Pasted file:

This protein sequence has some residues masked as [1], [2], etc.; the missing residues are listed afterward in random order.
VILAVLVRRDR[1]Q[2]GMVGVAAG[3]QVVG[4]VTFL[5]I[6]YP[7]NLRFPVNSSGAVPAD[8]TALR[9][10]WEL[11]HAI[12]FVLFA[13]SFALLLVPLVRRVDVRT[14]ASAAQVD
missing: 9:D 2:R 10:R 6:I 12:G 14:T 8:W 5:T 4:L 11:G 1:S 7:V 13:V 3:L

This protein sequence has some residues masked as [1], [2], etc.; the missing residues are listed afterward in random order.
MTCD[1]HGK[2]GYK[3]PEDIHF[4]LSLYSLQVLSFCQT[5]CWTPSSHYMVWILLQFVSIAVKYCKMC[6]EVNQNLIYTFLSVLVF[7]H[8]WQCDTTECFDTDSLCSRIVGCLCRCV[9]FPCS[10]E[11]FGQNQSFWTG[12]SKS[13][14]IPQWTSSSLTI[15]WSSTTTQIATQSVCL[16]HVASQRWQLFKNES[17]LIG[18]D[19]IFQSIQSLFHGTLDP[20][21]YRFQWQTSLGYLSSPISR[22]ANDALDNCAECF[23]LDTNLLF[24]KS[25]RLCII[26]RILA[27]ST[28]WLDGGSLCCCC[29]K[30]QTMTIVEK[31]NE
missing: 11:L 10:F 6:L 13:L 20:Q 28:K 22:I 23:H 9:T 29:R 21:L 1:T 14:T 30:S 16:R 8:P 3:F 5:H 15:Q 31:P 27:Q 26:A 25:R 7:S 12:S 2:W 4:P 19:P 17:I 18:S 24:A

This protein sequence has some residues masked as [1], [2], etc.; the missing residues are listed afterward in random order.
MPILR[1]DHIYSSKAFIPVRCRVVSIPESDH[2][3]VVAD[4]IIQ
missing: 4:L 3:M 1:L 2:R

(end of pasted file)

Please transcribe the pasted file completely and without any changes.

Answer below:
This protein sequence has some residues masked as [1], [2], etc.; the missing residues are listed afterward in random order.
VILAVLVRRDR[1]Q[2]GMVGVAAG[3]QVVG[4]VTFL[5]I[6]YP[7]NLRFPVNSSGAVPAD[8]TALR[9][10]WEL[11]HAI[12]FVLFA[13]SFALLLVPLVRRVDVRT[14]ASAAQVD
missing: 9:D 2:R 10:R 6:I 12:G 14:T 8:W 5:T 4:L 11:G 1:S 7:V 13:V 3:L

This protein sequence has some residues masked as [1], [2], etc.; the missing residues are listed afterward in random order.
MTCD[1]HGK[2]GYK[3]PEDIHF[4]LSLYSLQVLSFCQT[5]CWTPSSHYMVWILLQFVSIAVKYCKMC[6]EVNQNLIYTFLSVLVF[7]H[8]WQCDTTECFDTDSLCSRIVGCLCRCV[9]FPCS[10]E[11]FGQNQSFWTG[12]SKS[13][14]IPQWTSSSLTI[15]WSSTTTQIATQSVCL[16]HVASQRWQLFKNES[17]LIG[18]D[19]IFQSIQSLFHGTLDP[20][21]YRFQWQTSLGYLSSPISR[22]ANDALDNCAECF[23]LDTNLLF[24]KS[25]RLCII[26]RILA[27]ST[28]WLDGGSLCCCC[29]K[30]QTMTIVEK[31]NE
missing: 11:L 10:F 6:L 13:L 20:Q 28:K 22:I 23:H 9:T 29:R 21:L 1:T 14:T 30:S 16:R 8:P 3:F 5:H 15:Q 31:P 27:Q 26:A 25:R 7:S 12:S 2:W 4:P 19:P 17:I 18:S 24:A

This protein sequence has some residues masked as [1], [2], etc.; the missing residues are listed afterward in random order.
MPILR[1]DHIYSSKAFIPVRCRVVSIPESDH[2][3]VVAD[4]IIQ
missing: 4:L 3:M 1:L 2:R